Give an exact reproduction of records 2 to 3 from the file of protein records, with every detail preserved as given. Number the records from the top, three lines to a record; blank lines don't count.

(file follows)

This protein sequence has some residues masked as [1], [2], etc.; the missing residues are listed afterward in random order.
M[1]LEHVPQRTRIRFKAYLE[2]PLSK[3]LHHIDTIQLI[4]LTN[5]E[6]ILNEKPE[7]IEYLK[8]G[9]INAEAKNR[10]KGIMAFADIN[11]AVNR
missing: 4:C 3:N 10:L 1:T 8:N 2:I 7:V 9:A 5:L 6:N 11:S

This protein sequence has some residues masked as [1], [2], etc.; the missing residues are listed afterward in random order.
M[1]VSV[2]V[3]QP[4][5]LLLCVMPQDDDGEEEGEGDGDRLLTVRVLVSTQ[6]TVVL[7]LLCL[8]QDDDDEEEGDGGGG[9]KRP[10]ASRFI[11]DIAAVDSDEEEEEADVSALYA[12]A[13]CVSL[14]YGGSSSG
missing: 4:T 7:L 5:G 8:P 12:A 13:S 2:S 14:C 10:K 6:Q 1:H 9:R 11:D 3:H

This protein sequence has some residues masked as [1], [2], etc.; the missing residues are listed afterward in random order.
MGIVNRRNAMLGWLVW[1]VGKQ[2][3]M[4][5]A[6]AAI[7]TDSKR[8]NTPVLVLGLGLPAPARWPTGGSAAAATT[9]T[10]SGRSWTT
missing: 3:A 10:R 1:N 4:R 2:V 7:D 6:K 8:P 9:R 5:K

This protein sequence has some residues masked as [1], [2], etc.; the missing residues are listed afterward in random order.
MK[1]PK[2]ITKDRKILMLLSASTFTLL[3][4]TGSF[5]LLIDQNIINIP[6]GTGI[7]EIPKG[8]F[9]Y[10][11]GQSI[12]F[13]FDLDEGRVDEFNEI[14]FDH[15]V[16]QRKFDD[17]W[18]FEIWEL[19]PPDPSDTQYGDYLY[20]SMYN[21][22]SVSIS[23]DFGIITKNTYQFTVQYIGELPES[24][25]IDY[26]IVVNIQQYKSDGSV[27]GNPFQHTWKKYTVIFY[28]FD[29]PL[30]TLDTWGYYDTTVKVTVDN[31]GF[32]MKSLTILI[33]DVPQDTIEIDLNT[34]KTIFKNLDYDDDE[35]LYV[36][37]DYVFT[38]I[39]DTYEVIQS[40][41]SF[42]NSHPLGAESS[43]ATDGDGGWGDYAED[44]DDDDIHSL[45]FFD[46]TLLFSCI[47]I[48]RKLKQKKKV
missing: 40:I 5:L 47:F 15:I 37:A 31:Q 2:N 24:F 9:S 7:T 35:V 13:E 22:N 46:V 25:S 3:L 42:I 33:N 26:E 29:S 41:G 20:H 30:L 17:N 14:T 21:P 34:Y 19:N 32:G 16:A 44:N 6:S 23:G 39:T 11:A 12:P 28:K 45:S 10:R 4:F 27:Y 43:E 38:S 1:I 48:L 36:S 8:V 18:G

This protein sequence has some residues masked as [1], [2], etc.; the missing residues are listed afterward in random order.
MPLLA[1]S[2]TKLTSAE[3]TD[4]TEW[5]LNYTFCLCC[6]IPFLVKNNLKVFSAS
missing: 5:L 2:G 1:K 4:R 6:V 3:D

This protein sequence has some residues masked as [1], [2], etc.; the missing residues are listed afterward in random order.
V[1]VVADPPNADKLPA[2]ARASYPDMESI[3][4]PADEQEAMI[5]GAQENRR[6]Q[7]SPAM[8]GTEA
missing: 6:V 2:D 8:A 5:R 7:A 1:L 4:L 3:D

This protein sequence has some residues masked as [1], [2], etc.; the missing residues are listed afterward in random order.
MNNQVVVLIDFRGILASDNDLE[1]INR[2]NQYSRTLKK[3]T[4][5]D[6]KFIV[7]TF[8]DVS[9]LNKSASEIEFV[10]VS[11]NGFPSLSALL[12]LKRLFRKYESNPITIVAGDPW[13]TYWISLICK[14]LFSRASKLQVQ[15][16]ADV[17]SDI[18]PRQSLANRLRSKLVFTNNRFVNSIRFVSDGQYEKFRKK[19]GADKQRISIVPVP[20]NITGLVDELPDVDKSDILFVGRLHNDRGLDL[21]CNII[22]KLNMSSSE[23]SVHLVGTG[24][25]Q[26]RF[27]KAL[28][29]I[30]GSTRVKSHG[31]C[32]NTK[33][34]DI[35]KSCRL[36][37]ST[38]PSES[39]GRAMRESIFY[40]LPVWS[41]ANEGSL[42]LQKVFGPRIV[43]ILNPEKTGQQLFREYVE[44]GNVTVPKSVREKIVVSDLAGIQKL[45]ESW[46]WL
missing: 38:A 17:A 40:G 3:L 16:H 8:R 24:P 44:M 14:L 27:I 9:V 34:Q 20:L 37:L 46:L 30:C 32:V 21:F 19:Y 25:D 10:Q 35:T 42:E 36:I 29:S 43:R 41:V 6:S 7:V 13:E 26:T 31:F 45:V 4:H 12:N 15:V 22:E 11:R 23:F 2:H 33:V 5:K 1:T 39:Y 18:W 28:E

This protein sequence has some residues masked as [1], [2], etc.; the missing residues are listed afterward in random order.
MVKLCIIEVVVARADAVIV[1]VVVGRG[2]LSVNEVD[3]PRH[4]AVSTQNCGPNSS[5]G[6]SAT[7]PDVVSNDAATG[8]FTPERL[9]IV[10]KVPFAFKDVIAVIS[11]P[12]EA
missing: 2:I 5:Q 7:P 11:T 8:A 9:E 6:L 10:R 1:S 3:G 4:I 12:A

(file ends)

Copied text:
This protein sequence has some residues masked as [1], [2], etc.; the missing residues are listed afterward in random order.
M[1]VSV[2]V[3]QP[4][5]LLLCVMPQDDDGEEEGEGDGDRLLTVRVLVSTQ[6]TVVL[7]LLCL[8]QDDDDEEEGDGGGG[9]KRP[10]ASRFI[11]DIAAVDSDEEEEEADVSALYA[12]A[13]CVSL[14]YGGSSSG
missing: 4:T 7:L 5:G 8:P 12:A 13:S 2:S 14:C 10:K 6:Q 1:H 9:R 11:D 3:H

This protein sequence has some residues masked as [1], [2], etc.; the missing residues are listed afterward in random order.
MGIVNRRNAMLGWLVW[1]VGKQ[2][3]M[4][5]A[6]AAI[7]TDSKR[8]NTPVLVLGLGLPAPARWPTGGSAAAATT[9]T[10]SGRSWTT
missing: 3:A 10:R 1:N 4:R 2:V 7:D 6:K 8:P 9:R 5:K